There has been an understanding for centuries that the foundations of adolescent and adult development lie in childhood. Thus, the seventeenth century poet, John Milton, stated (in the gender restricted language of those times) that “childhood shows the man, as morning shows the day” (Milton, 1671, lines 220–221 in Kerrigan, Rumrich, & Fallon, 2007). The discipline of career psychology has long recognised the importance of childhood in lifespan career development. Indeed, the more recent theoretical development of life design argues that “factors central to life design, such as career exploration, career awareness, occupational aspirations, and expectations, vocational interests, and career adaptability begin during the childhood years” (Hartung, 2015, p. 90).

The theoretical recognition of career development beginning in childhood has not resulted, however, in a substantive and cohesive body of literature. True, the last decade has produced several reviews and a book, but a search of PsycINFO for the years 1995–2015 using the keywords of career development and children reveals the limited emphasis on this lifespan stage. For instance, while there have been 2662 articles on career development between 1995 and 2005, only 88 articles (representing three percent of the total) have specifically focused on children. In the following decade from 2006 to date only 124 articles (again representing three percent of the total) out of 3879 articles on career development focused on children. The percentage of articles on child career development over the last two decades has remained, thus, at the same low level. There is a need to take stock of how the field has qualitatively, rather than quantitatively, progressed, as well as what the field needs to consider in terms of future directions. Several themes have emerged from the broader literature on child development, for instance, that emphasise the contextual nature of development and the reciprocal influence of individuals and the environments in which they develop.

This special issue was conceptualised against the background that the extant literature on child career development has consistently remained “fragmented, disparate and lacking in theory, research, practice and policy” (Watson, Nota, & McMahon, 2014, p. 248). It seems timely thus to consider recent developments in child career development theory, research, practice and policy in order to better understand and provide guidance to child career development. In order to focus potential contributions to this special issue on these topics, four themes in child career development were identified: advances in theory; innovations in practice and assessment; research in diverse settings; and policy implications.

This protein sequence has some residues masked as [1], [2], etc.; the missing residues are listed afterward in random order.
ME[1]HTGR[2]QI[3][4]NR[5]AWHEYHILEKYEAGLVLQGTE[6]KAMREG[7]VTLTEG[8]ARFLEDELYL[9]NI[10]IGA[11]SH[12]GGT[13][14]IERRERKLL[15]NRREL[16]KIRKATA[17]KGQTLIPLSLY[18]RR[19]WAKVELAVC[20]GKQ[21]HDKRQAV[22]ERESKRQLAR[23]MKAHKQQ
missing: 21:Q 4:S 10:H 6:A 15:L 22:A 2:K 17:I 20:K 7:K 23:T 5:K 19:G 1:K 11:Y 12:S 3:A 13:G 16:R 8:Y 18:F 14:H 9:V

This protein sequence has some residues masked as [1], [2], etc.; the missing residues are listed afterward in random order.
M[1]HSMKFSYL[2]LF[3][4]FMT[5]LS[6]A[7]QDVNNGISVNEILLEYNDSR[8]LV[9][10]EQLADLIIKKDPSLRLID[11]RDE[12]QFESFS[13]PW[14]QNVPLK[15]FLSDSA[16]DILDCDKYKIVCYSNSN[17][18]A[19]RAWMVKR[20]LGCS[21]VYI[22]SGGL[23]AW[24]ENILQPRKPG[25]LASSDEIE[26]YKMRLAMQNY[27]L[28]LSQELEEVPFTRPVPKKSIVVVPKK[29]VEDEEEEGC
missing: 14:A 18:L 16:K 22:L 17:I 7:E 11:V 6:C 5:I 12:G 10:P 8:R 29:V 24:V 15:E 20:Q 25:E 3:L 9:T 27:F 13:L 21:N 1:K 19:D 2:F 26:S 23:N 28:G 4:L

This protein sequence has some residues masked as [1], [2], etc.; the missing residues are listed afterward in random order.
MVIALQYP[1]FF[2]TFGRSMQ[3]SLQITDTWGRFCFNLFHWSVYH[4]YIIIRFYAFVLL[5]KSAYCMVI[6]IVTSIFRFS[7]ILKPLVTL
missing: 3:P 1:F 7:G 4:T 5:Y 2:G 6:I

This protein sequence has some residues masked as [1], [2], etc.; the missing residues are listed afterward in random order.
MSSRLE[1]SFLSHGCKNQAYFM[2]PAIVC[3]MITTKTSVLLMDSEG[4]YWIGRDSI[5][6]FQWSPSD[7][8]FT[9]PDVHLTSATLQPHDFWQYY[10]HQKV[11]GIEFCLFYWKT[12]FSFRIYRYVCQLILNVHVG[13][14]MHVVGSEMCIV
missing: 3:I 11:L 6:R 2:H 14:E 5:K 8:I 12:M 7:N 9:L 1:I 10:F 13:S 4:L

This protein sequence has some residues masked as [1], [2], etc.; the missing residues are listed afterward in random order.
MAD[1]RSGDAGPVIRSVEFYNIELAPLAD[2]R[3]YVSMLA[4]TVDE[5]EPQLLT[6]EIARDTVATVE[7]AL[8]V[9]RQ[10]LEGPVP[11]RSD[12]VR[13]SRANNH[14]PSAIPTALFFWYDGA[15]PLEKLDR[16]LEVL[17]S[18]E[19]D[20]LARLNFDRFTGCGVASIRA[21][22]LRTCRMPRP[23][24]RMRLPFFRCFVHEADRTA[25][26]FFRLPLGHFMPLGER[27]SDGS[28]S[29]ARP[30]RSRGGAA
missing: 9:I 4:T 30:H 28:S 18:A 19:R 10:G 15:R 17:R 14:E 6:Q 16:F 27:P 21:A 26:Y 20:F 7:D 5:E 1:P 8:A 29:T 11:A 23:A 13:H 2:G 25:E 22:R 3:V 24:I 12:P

Content of the special issue

The six articles of this special issue represent co-authored teams spanning six countries and five nations. Ferrari, Ginevra, Santilli, Nota, Sgaramella, and Soresi examine the predictive role of career exploration on Italian children’s perceptions and actual knowledge of occupations. Their study reports on differences across Holland’s typological categories as well as for gender. Howard, Flanagan, Castine and Walsh examine American children’s understanding of factors influencing their future career choices. Their results suggest that older children identify influences that are either more specific or categorical, or that dynamically interact. Lee and Porfeli’s article tests a model of socialisation to work in a family context on American parent–youth dyads and the implications of this model for school engagement. Amongst other findings, the authors establish that positive perceptions of work lead to greater emotional and cognitive engagement with school work.

Liu, McMahon, and Watson consider the specific context of family in the development of mainland Chinese children’s career aspirations. These authors identify three superordinate themes about the nature of parental influence on children’s career aspirations. Oliveira, Taveira, and Porfeli propose that greater consideration needs to be given to the role of emotions in child career development. These authors consider the relationship between emotion, behaviour, functioning and learning in child career development. In the final article of this special issue, Watson, Nota, and McMahon consider the preceding five articles both in relation to the four themes identified in the original call for papers as well as the present contexts within which child career development occurs. This article concludes by proposing seven directions for future research in child career development. Although the literature on child career development remains limited, the articles in this special issue attest to the strong foundation that is being built and the progress that is being made to advance the field.